Sophie Lutter explains what we're doing to improve the availability of PSA testing to men who want or need it and why, on its own, it's still not the answer to creating a national screening programme for prostate cancer.

29 Mar 2016

It’s unacceptable that access and attitudes to the PSA test vary so much across the country. It’s unacceptable that awareness of prostate cancer risk factors is so variable among health professionals. And it’s unacceptable that the best course of action for men concerned about prostate cancer, and their GPs, is less than black and white.

This isn’t something that can be fixed overnight. Decades of research has not yet been able to answer – with any degree of satisfaction – the fundamental questions about which men would most benefit from a PSA test, at what age to have a first test, and how often to repeat the PSA test if the score isn’t high enough for an immediate referral.

What the research has shown, very clearly, is that we cannot achieve the outcomes we want – earlier detection of aggressive prostate cancers and reduced testing and treatment for non-harmful prostate cancers – by implementing prostate cancer screening using the PSA test.

Why shouldn't there be PSA screening?

One of the major problems with widespread PSA testing is that it doesn’t catch all aggressive prostate cancers. A man can have a PSA test every year from the age of 50 and still be caught unawares by a diagnosis of advanced disease.

Another major problem is the high number of false positives. This isn’t just a case of a few stressful weeks before the biopsy gives you the all clear. A standard transrectal biopsy can be harmful in and of itself. The route the biopsy needle has to take (through the back passage) confers a high risk of infection – a systematic evidence review from 2013 showed that for 72,500 TRUS biopsies carried out in the UK, 2.15 to 3.6 per cent of men were readmitted to hospital with infectious complications. This could be anything from a urinary tract infection to sepsis. All for a test to diagnose a cancer a man may not even have.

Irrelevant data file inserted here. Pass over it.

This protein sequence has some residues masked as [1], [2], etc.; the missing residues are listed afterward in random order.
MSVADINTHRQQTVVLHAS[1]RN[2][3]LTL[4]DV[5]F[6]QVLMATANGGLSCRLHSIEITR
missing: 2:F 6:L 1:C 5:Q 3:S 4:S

On an individual level, for a man concerned about prostate cancer, a clear and upfront discussion about the pros and cons of PSA testing and biopsy can result in an informed and sensible decision that this is the right course of action for him. And we absolutely believe that every man has the right to exactly this sort of discussion and should have access to a PSA test if, on the basis of said discussion, he decides that’s right for him.

On a national scale, though, the risk of causing serious harm to otherwise healthy men as a result of testing for, and then treating, someone who either didn’t have cancer at all or didn’t have a form of cancer that needed treating is just too high for us to be able to promote a screening programme.

So what are we doing instead?

Ultimately, improving prostate cancer diagnosis is going to come down to more than the PSA test. So we’re looking at the bigger picture and taking a three-pronged approach.

1. Immediate action: improving PSA testing